Los Angeles City Council voted Friday to make an offer on an apartment complex in Chinatown after an emotional hearing in which tenants expressed their anger and frustration over massive rent increases the building’s owner had wanted.
In a 12-0 vote, the council instructed housing officials to obtain a new appraisal of Hillside Villa, a 124-unit property just north of downtown, and then submit a bid based on this research.
The vote comes as Councilman Gil Cedillo, representing Chinatown, is in a fierce re-election campaign against an opponent, activist Eunisses Hernandez, who has called for the protection of new tenants. Meanwhile, there is still uncertainty about the proposed transaction – the price of the property, the condition of the building and whether a fraction of the tenants may not be allowed to stay.
The council moved forward after hearing passionate demands from Hillside Villa tenants, some who fought back tears, to use the power of the eminent domain to force the owner to sell. Several talked about the anxiety they and their relatives have felt after receiving notifications of increased rents, some of which have doubled or even tripled.
“We have protested and we have hunted down the one we need to protest so we can be here to ask you to help us keep our house affordable,” said tenant Leslie Hernandez. “We are not asking for anything that is not in your power … to do.”
Hillside Villa tenant Alejandro Gutierrez told the municipality that his family recently received a notice that their rent will increase to $ 2,660, up from $ 1,063 in 2019. Gutierrez, who has lived in the building for 26 years, said he does not want to be pushed out. but can not get a Section 8 voucher due to the long waiting list.
“Chinatown has been my home all these years,” he said. “Chinatown is my neighborhood that I love.”
The frustration and anger in the room reached its peak when Patrick Hennessey, a lawyer for the landlord, tried to speak during the public comment period. Dozens of spectators shouted “Liars! Liars! Liars!” – to bring the meeting to a temporary halt – when he tried to argue that a better strategy would be to give some of the building’s tenants federal Section 8 housing vouchers.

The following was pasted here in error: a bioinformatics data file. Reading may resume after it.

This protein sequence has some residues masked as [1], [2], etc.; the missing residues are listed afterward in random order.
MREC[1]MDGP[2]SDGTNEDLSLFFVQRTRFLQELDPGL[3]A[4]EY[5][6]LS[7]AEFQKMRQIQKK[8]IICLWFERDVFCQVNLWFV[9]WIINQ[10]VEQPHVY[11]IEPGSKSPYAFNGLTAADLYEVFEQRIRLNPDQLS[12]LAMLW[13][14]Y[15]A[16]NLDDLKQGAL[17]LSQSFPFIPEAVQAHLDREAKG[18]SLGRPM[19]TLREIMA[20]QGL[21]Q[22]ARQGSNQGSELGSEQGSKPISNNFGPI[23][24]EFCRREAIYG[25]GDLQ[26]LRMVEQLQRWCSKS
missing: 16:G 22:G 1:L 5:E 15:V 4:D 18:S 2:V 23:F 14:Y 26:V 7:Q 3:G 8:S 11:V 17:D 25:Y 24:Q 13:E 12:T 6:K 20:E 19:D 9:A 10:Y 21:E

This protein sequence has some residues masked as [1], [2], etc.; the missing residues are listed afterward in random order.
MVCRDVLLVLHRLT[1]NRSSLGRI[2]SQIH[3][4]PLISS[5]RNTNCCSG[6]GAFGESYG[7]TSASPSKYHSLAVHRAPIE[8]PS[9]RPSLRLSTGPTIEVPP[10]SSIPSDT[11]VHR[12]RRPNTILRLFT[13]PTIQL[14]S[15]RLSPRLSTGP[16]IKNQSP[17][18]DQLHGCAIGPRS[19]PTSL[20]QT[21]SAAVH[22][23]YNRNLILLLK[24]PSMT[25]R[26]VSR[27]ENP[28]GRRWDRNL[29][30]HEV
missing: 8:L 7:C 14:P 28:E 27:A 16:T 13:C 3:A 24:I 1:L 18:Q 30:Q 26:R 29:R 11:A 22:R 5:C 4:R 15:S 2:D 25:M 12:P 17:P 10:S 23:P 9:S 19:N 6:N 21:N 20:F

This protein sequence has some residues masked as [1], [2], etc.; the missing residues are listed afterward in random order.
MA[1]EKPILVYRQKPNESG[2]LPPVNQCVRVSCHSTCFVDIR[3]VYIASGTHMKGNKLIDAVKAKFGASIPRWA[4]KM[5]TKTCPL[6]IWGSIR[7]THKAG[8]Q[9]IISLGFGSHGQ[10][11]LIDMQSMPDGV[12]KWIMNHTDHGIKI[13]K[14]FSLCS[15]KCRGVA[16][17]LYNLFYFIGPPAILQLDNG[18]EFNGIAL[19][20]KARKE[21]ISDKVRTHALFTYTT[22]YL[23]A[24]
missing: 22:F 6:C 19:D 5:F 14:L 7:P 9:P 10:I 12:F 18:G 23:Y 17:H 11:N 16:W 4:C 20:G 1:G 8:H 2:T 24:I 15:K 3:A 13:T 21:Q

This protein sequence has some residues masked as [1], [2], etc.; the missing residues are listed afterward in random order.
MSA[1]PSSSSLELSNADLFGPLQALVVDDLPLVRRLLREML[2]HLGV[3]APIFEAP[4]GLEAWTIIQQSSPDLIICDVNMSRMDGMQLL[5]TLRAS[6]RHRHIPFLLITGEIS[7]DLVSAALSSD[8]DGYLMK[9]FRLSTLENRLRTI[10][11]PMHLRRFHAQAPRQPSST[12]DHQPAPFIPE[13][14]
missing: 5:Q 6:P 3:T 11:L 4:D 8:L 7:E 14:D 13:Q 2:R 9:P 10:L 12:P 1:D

Tenants and tenant activists at Los Angeles City Hall are shouting “get out,” while Patrick Hennessey, a lawyer for Hillside Villa, is trying to speak for city council.
Police officers later escorted Hennessey out of the council chamber to ensure his safety.
Lawyers for Hillside Villa say residents of 71 units already have Section 8 coupons to help them cover the rent. A further 16 units are either vacant or have tenants paying market prices with no problems, they said.
Housing officials said earlier this week that the type of coupon that these attorneys mentioned is not readily available to tenants at Hillside Villa.
Friday’s vote was the culmination of more than two years of advocacy by tenant activists and the building’s tenants, who had called on the city to use its power over the eminent domain to force the building owner to sell. Cedillo embraced the idea in February 2020, after negotiations with the owner over an agreement to protect the tenants broke down. But some of his colleagues expressed concern over such a purchase, saying they wanted to know the full economic impact.
Hillside Villas owner, Thomas Botz, has repeatedly said he does not want to sell. Cedillo, in turn, said the city will likely have to exercise power in an eminent domain typically used to acquire private property for the construction of bridges, schools and other facilities, to force Botz to relinquish the property.
“In the area of preserving affordable housing, there is no other city that does what we do – not in the county, not in the state or in the nation,” Cedillo told his colleagues. “So I thank you all for having the courage and willingness to take these risks.”
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Housing officials have proposed a strategy where the city will buy the building and then sell it to the housing agency, which has a portfolio of public housing developments. The housing authority will eventually pay the city back, while giving Section 8 coupons to each unit in the building and limiting rent increases for a 55-year period.
The council received an initial estimate that said the cost of buying and repairing Hillside Villa would reach nearly $ 60 million. Landlord attorneys said the actual cost of the purchase and renovation could exceed $ 90 million.
Housing officials said they would report back to the council for further instructions once they made an offer and received a response. Another vote would be needed to proceed with the purchase, they said.
Officials said they do not yet know how many tenants, if any, may be forced out when the building is publicly owned because they earn too much and do not comply with the property’s income restrictions. Housing activists said they believe 113 of the building’s residents qualify as low-income.
Lawyers for the building’s owner have characterized the city’s strategy as “waste” and say more than two-thirds of the building’s residents are in no financial danger.
Activists, on the other hand, said the owner could not be trusted – and claimed he would relinquish his obligation to welcome Section 8 tenants.
Jacob Woocher, an organizer with Hillside Villa Tenants Assn., Told councilors that Friday’s vote gave them a chance to show they “care about poor people.”
“LA has the opportunity to lead the nation in taking on the housing crisis,” he said. “First Hillside Villa, then the town.”